Responding to criticism that cruising is a key source of overtourism in places such as Dubrovnik, Santorini and Venice, Anastassiadis, the boss of Celestyal Cruises, said: “Of the 1.3 billion tourists worldwide, only 25 million take a cruise, so we can’t be the drivers of congestion.It’s just cruise visitors are quite concentrated in ports – maybe for three or four hours – compared with other tourists, so more needs to be done to better spread these visits over time so it’s much smoother in terms of our guests being absorbed into the total numbers,” he said.
He said the development of new destinations would also help reduce the concentration on certain ports.
“Of the 350 members of MedCruise, only about 100 ports are used currently, so there is huge potential to spread tourists out better,” said Anastassiadis.
Commenting on the cruise industry’s environmental record, he said: “Critics always compare cruise ships to cars, but really, they should compare us to small cities – and our water purification and management, and our rubbish recycling are better than most.”
Anastassiadis added that the cruise sector had driven the development of liquefied natural gas engines to propel its ships, and warned: “Don’t blame us when we’re leading the change to make these more energy efficient with our money. We’re doing our bit, so where are the other people doing theirs? I’m not trying to deflect our responsibility, but it’s a chain reaction – a whole cycle that requires us to work in collaboration to move forward.”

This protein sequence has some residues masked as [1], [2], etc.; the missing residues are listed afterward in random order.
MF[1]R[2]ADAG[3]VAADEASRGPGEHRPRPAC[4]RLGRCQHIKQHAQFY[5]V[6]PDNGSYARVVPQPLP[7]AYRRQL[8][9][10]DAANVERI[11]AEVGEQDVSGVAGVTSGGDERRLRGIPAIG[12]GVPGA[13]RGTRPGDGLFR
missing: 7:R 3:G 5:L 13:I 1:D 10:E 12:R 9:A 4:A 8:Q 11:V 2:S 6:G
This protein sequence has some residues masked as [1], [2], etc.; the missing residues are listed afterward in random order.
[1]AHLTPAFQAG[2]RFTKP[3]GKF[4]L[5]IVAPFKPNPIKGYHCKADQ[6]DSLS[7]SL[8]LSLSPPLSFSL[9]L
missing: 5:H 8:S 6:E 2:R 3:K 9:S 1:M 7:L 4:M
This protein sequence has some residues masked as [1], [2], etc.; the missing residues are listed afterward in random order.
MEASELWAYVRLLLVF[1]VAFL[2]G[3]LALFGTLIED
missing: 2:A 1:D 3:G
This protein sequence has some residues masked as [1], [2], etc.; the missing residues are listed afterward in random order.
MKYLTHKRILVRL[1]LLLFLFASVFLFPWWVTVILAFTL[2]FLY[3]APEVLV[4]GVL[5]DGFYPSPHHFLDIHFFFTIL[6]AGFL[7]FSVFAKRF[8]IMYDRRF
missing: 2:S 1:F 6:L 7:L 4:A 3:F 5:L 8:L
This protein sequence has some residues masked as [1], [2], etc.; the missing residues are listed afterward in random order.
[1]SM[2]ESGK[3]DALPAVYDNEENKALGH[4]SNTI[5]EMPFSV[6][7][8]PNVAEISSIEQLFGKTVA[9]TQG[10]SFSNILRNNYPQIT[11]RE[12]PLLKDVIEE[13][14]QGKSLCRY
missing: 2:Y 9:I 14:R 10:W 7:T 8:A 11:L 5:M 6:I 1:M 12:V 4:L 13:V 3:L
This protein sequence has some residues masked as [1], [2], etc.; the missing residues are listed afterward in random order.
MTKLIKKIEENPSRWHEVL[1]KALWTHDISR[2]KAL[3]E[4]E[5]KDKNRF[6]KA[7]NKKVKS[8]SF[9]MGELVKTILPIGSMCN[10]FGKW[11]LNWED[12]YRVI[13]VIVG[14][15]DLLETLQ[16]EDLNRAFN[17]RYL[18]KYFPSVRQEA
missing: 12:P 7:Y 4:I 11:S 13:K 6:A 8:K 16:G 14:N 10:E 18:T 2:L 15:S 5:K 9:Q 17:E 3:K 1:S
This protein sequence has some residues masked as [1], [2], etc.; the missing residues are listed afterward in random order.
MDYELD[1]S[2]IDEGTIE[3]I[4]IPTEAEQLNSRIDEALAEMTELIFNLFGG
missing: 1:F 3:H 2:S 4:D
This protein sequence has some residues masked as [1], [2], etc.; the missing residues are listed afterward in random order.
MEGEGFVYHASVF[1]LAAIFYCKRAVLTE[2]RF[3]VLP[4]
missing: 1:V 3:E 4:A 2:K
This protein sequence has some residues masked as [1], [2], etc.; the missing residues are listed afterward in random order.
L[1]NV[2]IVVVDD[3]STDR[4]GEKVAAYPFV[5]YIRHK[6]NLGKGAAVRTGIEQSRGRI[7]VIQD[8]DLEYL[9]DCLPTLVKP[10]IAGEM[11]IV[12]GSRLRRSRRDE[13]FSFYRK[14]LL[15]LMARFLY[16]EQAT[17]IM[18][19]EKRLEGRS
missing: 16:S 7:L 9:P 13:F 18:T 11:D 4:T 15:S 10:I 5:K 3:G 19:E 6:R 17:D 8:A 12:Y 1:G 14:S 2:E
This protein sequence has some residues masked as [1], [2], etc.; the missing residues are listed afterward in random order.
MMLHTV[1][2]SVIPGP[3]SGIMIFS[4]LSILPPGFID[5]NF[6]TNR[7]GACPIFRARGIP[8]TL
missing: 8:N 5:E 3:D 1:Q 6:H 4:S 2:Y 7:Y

Northeast Passage to be ‘next big thing’
The Northeast Passage – across the Arctic Ocean along the coasts of Norway and Russia – was tipped as the next go-to destination for expedition cruising by Seabourn.
Robin West, the line’s senior manager for expedition operations and planning, said: “Everyone wants to go to the polar regions, but Iceland is seeing a surge in tourism. The Northwest Passage has opened up, and soon it will be the Northeast Passage.”
He said luxury lines such as Seabourn were tapping in to demand to visit remote destinations such as the Arctic and Antarctica without compromising on luxury.
Celestyal signs package deal with Hays
Celestyal Cruises has signed a deal with Hays Travel to package up three and four-night Aegean cruises into seven-night holidays for its staff and consortium members to sell, starting this week.